Leg injuries caused by an accident at work
If you have an injury that affects your legs, hips, knees or ankles it is known as a "lower limb disorder". In the workplace, these may be caused by either overuse or repetitive strain, or through impact as a result of an accident.
Accidents in the workplace such as slips and trips, falls from height, or an accident involving dangerous machinery or tools often result in leg injuries of varying severity.
Most serious are those accidents that cause or require an amputation, but fractures and dislocations and ruptures to tendons and muscles may also have long term impact on an employee’s life. Sprains and strains may also lead to employees needing time off work to recuperate.
Lower limb disorders caused by overuse
There is evidence to suggest that there are several disorders of the lower limb that can be work-related. These conditions include hip and knee osteoarthritis; knee bursitis, meniscal lesions/tears; stress fracture/reaction injury and varicose veins of the lower legs.
Osteoarthritis occurs in the joints when the cartilage becomes damaged or worn. Miners, floor layers and cleaners have a significantly increased risk of knee arthritis.
Knee bursitis, also known as housemaid’s knee - when the knee becomes swollen with fluid from the joints causing pain and restriction of the movement of the knee - is caused by repetitive kneeling or knee straining activities. Beat knee or hyperkeratosis is an acute and extreme form of bursitis.
Bending or twisting the knee while bearing a load may cause meniscal lesions or damage to occur. Repetitive squatting or kneeling may also cause meniscus injury or damage.
Athletes or military personnel may sustain stress fractures and reaction injuries through regular pounding of the feet through running or marching.
Varicose veins are any dilated subcutaneous veins of the leg, which cause feelings of heaviness, a sensation of swelling of the legs, night-time calf cramps and restless legs. Prolonged standing may increase the symptoms.
Workers may also experience lower limb pain, aching and numbness without a specific disorder being identified. It is possible to claim compensation even in the event that no specific diagnosis is made, and the medical professional conducting your exam will attempt to fully describe your condition and the likely causes and duration of symptoms.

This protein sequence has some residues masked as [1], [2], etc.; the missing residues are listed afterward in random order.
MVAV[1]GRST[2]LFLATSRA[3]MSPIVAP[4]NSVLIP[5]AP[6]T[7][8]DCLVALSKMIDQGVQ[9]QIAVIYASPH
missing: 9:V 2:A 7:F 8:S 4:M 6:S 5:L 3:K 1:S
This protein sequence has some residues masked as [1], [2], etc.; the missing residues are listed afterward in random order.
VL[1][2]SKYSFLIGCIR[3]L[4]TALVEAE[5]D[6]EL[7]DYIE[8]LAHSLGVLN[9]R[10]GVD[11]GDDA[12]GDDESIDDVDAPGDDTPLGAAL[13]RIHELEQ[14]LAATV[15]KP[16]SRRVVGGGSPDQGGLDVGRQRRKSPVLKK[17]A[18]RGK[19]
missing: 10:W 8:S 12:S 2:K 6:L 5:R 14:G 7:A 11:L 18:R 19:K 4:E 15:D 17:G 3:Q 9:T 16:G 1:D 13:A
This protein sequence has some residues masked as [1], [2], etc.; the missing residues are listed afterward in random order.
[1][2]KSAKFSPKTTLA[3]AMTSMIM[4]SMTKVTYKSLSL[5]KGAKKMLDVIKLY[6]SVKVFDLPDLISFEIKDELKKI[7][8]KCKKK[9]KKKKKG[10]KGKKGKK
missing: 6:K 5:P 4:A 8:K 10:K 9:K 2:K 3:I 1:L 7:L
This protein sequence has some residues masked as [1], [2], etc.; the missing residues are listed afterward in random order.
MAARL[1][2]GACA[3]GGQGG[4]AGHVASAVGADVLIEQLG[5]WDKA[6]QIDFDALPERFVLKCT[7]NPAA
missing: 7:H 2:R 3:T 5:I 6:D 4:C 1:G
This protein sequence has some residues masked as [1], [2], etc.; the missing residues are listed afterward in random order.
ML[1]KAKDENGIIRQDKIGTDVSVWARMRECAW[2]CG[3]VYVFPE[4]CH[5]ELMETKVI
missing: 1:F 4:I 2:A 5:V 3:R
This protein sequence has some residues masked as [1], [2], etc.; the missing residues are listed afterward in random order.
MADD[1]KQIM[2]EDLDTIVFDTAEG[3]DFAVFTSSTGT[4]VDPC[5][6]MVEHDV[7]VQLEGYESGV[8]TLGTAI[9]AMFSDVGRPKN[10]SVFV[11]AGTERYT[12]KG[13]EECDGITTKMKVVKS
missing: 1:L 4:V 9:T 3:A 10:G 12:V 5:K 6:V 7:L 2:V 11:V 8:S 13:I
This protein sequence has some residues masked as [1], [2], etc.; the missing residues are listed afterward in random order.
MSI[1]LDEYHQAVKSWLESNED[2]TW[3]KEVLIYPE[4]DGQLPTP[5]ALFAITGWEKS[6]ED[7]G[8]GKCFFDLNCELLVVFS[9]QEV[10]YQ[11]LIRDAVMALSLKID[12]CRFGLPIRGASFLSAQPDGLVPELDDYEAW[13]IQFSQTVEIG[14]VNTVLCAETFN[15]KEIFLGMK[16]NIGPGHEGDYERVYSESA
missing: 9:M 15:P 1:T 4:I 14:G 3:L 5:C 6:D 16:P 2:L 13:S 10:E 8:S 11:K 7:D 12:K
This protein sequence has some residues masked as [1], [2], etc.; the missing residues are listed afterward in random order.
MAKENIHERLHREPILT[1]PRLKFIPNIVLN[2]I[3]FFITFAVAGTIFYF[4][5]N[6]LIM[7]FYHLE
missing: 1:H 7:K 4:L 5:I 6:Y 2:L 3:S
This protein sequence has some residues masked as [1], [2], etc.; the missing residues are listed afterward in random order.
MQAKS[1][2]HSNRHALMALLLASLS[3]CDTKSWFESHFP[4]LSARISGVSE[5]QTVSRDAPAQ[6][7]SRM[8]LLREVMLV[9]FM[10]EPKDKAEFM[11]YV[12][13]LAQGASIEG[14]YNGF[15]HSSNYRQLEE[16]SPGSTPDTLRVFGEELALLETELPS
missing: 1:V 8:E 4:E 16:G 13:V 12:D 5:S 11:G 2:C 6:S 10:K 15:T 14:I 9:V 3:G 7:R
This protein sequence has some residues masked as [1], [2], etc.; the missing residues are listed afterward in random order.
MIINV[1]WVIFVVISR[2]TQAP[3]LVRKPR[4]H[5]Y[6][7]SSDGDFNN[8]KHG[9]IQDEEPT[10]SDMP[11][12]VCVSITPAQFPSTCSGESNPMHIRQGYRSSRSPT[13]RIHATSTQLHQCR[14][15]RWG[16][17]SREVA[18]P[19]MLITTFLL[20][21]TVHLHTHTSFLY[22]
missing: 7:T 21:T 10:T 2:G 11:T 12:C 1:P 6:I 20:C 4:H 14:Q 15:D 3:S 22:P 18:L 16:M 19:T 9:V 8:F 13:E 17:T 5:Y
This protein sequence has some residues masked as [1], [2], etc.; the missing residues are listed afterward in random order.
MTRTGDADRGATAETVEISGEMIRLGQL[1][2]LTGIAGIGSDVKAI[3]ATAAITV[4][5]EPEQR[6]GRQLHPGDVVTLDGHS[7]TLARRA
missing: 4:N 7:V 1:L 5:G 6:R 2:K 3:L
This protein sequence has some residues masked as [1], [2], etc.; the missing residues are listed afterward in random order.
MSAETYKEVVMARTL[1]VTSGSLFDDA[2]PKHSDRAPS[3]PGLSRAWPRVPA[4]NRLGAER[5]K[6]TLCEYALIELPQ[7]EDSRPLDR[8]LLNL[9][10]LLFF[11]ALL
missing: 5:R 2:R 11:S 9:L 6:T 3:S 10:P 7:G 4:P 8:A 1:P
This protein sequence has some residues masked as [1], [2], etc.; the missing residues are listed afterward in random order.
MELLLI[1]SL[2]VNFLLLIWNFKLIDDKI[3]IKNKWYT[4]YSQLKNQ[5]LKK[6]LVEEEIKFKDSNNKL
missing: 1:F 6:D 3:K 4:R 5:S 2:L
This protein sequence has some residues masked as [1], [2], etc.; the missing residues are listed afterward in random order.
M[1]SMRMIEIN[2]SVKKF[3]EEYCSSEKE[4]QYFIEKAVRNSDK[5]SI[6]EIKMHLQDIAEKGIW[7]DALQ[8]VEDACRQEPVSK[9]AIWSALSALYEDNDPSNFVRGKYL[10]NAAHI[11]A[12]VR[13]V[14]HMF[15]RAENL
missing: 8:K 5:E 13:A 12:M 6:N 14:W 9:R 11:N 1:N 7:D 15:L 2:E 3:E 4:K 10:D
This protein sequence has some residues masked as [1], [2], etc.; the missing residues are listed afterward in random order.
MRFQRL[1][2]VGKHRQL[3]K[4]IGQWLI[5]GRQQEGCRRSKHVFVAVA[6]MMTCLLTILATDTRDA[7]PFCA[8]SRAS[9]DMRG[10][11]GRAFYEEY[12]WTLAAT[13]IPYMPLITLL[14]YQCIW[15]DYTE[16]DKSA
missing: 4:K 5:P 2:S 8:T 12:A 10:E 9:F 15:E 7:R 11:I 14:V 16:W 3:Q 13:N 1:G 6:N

What to do if you have a leg injury at work
Accurate medical records
If you have sustained a serious injury or one that needed urgent medical attention, you will probably have already seen a doctor or visited A&E.
You should ask for a copy of your medical report, and check that the report correctly describes your injuries. If some injuries are missing from the report, or the report suggests the injuries are less serious, it can be more difficult to claim the full compensation you are entitled to.
Find out more: Key things you need to do when getting medical help for a work injury
Make your own notes of what happened
It is much easier to gather information like names and contact details of witnesses and photos of the accident scene if you act quickly. If your leg injuries has stopped you from easily collecting these details, you could ask a friend or colleague to help.
Find out more: Gathering evidence after a work injury - checklist
Reporting a leg injuryWhen you report the accident, you should give as much information as you can about what happened, and about any injuries you have suffered.
If you remember anything about the accident after the report is filed, you should notify your employer in writing (e.g. by email).
Can I claim for a leg injury?
You may be able to claim if you were injured in an accident at work, or if you have developed an occupational illness due to your working conditions. You must have started you claim within three years of the accident.
Financial support after a leg injury
You should be entitled to receive Statutory Sick Pay (SSP). In some cases, you may be entitled to claim Employment and Support Allowance (ESA). ESA is available to workers who have made National Insurance contributions in the last two years and is also available if you are self-employed.
In addition, you may be entitled to make a claim against the company's employers' liability insurance for injury compensation.
How will my employment status affect my right to claim?
The claims process for full-time workers is generally simpler than for self-employed contracts or agency workers, but you should still be able to claim compensation.
Read more about claiming if you are:
How much leg injury compensation could I claim?
Injury compensation is worked out using an official table of guideline amounts. More serious injuries (including those which will have a significant impact on someone's life and ability to work) will be awarded more compensation.
Compensation amounts for serious leg injuries will generally be high, including amputations, multiple fractures, degloving and where there is a permanent loss of movement.
During the claims process, your solicitor will arrange for an assessment of your injuries to determine which guideline amounts to apply.
You can also claim for lost earnings, property damage and other costs, like travel expenses and the cost of adjustments to your home.
No win, no fee leg injury claims
When you instruct a solicitor at the start of the claims process, you will sign a conditional fee agreement (CFA). The CFA will set out how the solicitor is paid.
Specifically, under a CFA, you solicitor will only be paid if they win your leg injury claim. If your claim is not successful, there will be no legal fees to pay.
Our work injury advisors will:
- Offer free, impartial advice
- Explain how No Win, No Fee works
- Recommend the right solicitor